Two major camera announcements from two major camera manufacturers were made today, but what does that mean to me, the average shooter? Quite a bit actually.
First off is the direction that high end productions are taking. No longer is a small sensor an acceptable form of acquisition. Now we see that all major manufacturers have put their hats into the large sensor camera arena. Sure there is still a place for small sensor cameras, news gathering for one, but the world is forever changed by large sensor cinema.
That said, these two cameras come in at $10K and $20K respectively which is out of the budget for the average shooter. Most of us will be sticking with our video DSLRs or considering a Panasonic AF100 or Sony FS100. This is a good decision process and something that you will no longer have to go through while having the nagging question in the back of your mind: “But what if Canon or RED release a cheaper camera with better specs…?” I don’t see that happening any time soon. RED has chosen to make $10K their lowest price point and has abandoned their old “3K for $3K” slogan they had with the first announcement of the Scarlet. Canon on the other hand has made the most expensive camera they have ever produced, specing it for film, television and high end video productions. “Where is their low cost competitor to the AF100 or FS100?” Well, you probably already own it. The video DSLR looks to be something they aren’t stepping away from, especially with their sneak peek at a 4K video version.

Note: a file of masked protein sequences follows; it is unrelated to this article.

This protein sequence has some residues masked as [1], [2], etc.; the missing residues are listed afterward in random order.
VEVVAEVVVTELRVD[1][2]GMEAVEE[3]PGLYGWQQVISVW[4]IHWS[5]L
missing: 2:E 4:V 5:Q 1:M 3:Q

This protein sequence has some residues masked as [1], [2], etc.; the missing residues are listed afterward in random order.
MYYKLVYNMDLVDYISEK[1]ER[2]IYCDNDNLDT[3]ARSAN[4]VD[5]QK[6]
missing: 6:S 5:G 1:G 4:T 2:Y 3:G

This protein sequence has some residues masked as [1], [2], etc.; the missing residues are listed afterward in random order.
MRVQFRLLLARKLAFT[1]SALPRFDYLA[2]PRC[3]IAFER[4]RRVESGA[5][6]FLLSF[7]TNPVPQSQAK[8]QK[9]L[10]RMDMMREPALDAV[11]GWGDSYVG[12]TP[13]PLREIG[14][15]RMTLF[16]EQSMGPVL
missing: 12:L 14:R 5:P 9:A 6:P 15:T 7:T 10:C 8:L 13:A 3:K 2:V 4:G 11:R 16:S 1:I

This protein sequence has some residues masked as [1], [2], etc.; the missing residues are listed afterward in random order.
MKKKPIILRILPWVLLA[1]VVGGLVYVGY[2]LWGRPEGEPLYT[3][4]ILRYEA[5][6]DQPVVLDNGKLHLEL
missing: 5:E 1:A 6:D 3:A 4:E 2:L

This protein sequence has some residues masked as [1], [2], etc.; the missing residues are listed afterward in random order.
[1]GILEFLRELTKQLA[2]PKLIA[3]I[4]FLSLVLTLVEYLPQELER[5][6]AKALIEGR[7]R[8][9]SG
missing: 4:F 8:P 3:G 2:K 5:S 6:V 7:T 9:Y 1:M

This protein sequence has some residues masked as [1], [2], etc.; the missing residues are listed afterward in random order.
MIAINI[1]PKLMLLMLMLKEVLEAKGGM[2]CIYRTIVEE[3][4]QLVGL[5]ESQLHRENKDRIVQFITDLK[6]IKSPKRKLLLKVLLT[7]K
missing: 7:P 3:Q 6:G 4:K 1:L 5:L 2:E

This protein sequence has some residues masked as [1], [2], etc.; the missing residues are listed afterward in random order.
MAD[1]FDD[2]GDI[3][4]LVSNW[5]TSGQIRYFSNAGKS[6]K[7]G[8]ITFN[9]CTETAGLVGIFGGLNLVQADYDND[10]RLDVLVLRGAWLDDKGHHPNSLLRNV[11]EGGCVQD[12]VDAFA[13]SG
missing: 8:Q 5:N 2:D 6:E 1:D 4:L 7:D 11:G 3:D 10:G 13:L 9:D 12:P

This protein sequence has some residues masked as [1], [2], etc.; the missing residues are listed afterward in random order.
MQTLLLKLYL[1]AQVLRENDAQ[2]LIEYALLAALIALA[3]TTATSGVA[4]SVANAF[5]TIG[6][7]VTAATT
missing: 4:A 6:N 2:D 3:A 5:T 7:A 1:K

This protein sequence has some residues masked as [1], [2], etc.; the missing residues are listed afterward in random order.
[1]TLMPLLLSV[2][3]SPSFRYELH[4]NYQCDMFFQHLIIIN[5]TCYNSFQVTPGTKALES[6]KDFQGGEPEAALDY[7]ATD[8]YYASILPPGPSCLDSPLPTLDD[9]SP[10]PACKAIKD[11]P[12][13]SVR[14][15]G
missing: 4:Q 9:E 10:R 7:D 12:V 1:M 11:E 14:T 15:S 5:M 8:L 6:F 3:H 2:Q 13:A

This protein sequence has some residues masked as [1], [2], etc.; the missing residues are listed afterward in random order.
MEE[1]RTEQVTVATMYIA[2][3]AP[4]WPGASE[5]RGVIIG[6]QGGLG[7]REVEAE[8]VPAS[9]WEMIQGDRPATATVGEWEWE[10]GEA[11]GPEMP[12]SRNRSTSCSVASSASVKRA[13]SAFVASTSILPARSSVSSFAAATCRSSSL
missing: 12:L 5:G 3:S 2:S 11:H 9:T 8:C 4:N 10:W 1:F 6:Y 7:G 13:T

So did RED win? Well not exactly. The Scarlet X is a great looking camera and is speced very well for its price point. However, RED is known for the additional cost of operation. Media storage, accessories and potential hardware and software issues can add to the cost of it and bring it right along side Canon’s C300. Plus, there are people who will benefit more from a simpler workflow from the Canon camera versus the RAW workflow of the Scarlet.
For myself, the FS100 stands ahead of the rest…at least right now. The cost/performance ratio makes it the best option for me. I don’t do heavy visual effects, I don’t need cinema PL mount lenses, I don’t have a budget over $10K for a camera and I don’t want giant files to work with. I like the image from the FS100 and can now purchase it with confidence not worrying about what else might come out in the future.
Regardless of your budget to own, these are both great options to rent if your production demands it. Plus they are much more affordable (including rental rates) than say a RED Epic or Arri Alexa. The best part about all of this is that there is still a camera for everyone. Whether you have $800 or $80,000, you can take the story you have and bring it to life.
Last word: Forget about the camera! Focus on improving your skills rather than buying better gear. Whether it be writing, directing, lighting, shooting, editing, etc. they all are vitally more important than the camera you own.
Reminder: if you’re interested in pursuing video production for profit, check out our new training series, Video Business 101: How to Make Money in Video Production.